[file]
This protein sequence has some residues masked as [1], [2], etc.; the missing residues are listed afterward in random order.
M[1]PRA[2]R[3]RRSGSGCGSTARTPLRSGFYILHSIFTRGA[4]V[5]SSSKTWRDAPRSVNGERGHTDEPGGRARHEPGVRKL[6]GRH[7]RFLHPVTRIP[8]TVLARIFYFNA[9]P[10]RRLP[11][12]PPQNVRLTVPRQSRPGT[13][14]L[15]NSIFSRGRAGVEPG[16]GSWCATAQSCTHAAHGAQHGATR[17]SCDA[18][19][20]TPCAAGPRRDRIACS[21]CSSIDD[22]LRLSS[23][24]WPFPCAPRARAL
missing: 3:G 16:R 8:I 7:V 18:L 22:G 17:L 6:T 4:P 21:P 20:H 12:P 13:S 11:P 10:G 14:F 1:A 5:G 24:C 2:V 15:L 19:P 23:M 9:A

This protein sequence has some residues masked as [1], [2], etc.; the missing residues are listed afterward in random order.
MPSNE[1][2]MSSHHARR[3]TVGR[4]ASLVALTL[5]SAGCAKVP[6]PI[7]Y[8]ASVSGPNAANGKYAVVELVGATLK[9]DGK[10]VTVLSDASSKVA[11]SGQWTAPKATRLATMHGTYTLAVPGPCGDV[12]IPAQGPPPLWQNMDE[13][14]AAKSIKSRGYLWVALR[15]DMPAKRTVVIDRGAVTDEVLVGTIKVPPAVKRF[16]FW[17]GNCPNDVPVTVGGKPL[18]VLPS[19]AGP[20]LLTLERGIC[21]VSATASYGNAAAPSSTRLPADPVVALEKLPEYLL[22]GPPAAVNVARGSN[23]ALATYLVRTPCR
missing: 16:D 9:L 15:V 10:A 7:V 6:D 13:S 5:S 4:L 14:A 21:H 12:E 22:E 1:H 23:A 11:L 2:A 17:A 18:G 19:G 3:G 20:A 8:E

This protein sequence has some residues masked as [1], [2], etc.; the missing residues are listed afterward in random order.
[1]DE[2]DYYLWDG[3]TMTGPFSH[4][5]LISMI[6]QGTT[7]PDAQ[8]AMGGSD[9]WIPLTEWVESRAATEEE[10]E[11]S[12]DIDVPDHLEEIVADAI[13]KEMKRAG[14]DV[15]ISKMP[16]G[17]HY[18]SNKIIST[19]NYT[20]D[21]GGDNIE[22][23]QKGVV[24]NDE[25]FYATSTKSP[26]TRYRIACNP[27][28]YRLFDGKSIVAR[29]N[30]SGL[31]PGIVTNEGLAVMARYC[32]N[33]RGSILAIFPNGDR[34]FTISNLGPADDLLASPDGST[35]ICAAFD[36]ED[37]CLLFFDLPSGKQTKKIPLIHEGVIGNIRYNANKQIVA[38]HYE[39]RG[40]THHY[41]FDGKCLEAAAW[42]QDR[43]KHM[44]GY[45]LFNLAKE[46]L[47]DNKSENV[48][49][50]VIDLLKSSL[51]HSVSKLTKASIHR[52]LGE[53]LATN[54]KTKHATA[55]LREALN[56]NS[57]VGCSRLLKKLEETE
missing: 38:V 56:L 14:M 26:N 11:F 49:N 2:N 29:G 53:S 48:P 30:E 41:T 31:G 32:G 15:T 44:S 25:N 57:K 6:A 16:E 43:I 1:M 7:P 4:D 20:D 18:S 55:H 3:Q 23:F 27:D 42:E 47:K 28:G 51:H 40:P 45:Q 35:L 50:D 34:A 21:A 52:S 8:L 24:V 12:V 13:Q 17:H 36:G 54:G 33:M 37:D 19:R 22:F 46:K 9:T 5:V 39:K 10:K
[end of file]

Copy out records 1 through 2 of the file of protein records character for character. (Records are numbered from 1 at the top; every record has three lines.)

This protein sequence has some residues masked as [1], [2], etc.; the missing residues are listed afterward in random order.
M[1]PRA[2]R[3]RRSGSGCGSTARTPLRSGFYILHSIFTRGA[4]V[5]SSSKTWRDAPRSVNGERGHTDEPGGRARHEPGVRKL[6]GRH[7]RFLHPVTRIP[8]TVLARIFYFNA[9]P[10]RRLP[11][12]PPQNVRLTVPRQSRPGT[13][14]L[15]NSIFSRGRAGVEPG[16]GSWCATAQSCTHAAHGAQHGATR[17]SCDA[18][19][20]TPCAAGPRRDRIACS[21]CSSIDD[22]LRLSS[23][24]WPFPCAPRARAL
missing: 3:G 16:R 8:I 7:V 18:L 22:G 17:L 6:T 4:P 21:P 20:H 12:P 13:S 11:P 10:G 14:F 1:A 5:G 24:C 2:V 15:L 19:P 23:M 9:A

This protein sequence has some residues masked as [1], [2], etc.; the missing residues are listed afterward in random order.
MPSNE[1][2]MSSHHARR[3]TVGR[4]ASLVALTL[5]SAGCAKVP[6]PI[7]Y[8]ASVSGPNAANGKYAVVELVGATLK[9]DGK[10]VTVLSDASSKVA[11]SGQWTAPKATRLATMHGTYTLAVPGPCGDV[12]IPAQGPPPLWQNMDE[13][14]AAKSIKSRGYLWVALR[15]DMPAKRTVVIDRGAVTDEVLVGTIKVPPAVKRF[16]FW[17]GNCPNDVPVTVGGKPL[18]VLPS[19]AGP[20]LLTLERGIC[21]VSATASYGNAAAPSSTRLPADPVVALEKLPEYLL[22]GPPAAVNVARGSN[23]ALATYLVRTPCR
missing: 16:D 9:L 15:V 10:A 7:V 6:D 13:S 5:S 4:L 14:A 21:H 12:E 22:E 1:H 23:A 11:L 2:A 17:A 18:G 19:G 3:G 20:A 8:E